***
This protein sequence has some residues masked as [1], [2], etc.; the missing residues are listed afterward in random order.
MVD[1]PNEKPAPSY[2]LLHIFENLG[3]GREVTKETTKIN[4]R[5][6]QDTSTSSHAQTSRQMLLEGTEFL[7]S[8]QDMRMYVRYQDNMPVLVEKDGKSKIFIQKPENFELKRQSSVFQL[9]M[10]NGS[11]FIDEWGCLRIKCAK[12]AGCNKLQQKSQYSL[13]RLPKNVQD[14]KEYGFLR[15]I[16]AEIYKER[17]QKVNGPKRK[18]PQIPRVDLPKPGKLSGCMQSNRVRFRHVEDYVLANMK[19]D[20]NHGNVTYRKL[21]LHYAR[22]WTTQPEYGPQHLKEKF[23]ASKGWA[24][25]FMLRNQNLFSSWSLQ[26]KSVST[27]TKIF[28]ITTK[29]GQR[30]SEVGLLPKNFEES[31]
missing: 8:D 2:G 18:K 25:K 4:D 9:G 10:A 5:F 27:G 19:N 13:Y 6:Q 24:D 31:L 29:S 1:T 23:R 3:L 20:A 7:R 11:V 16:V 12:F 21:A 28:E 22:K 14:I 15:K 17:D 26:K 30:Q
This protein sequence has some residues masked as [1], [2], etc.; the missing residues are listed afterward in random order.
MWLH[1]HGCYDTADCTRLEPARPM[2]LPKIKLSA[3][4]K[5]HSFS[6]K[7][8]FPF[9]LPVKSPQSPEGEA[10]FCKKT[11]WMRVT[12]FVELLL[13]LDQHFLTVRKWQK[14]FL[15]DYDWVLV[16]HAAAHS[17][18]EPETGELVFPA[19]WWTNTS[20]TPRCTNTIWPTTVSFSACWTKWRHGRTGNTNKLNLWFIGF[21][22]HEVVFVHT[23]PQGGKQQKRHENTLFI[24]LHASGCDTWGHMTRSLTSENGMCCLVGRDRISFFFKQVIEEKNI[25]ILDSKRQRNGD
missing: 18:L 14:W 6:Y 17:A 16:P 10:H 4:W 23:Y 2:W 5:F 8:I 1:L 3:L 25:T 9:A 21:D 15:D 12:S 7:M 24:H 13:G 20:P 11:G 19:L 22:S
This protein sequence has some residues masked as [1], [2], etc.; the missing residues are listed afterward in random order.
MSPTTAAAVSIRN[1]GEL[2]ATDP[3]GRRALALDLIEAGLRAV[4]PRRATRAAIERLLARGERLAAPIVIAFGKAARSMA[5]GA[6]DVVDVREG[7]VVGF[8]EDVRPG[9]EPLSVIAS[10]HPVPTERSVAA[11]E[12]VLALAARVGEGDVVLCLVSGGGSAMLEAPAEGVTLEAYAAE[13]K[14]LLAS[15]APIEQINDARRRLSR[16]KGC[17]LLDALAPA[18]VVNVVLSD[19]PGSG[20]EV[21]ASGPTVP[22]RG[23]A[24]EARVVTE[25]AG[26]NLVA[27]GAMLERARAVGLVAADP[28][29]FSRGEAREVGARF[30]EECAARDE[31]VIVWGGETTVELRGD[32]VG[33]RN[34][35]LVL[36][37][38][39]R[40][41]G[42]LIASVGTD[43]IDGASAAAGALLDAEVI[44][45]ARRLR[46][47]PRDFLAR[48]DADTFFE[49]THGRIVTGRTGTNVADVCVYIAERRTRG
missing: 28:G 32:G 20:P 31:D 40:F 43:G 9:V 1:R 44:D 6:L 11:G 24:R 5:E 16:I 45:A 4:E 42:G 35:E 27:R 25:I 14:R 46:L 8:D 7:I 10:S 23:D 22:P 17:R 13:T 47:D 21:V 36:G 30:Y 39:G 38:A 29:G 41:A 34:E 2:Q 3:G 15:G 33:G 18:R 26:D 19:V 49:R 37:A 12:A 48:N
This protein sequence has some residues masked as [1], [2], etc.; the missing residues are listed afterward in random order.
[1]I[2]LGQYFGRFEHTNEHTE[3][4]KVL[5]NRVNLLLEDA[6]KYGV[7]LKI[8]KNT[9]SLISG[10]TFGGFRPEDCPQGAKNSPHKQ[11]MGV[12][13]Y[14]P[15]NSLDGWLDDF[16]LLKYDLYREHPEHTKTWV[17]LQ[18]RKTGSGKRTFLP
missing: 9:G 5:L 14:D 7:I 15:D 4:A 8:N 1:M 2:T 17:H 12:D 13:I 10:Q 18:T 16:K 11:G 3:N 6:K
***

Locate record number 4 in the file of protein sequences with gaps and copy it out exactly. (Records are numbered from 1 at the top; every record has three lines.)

This protein sequence has some residues masked as [1], [2], etc.; the missing residues are listed afterward in random order.
[1]I[2]LGQYFGRFEHTNEHTE[3][4]KVL[5]NRVNLLLEDA[6]KYGV[7]LKI[8]KNT[9]SLISG[10]TFGGFRPEDCPQGAKNSPHKQ[11]MGV[12][13]Y[14]P[15]NSLDGWLDDF[16]LLKYDLYREHPEHTKTWV[17]LQ[18]RKTGSGKRTFLP
missing: 9:G 5:L 14:D 7:I 15:D 4:A 8:N 1:M 2:T 17:H 12:D 13:I 10:Q 18:T 16:K 11:G 3:N 6:K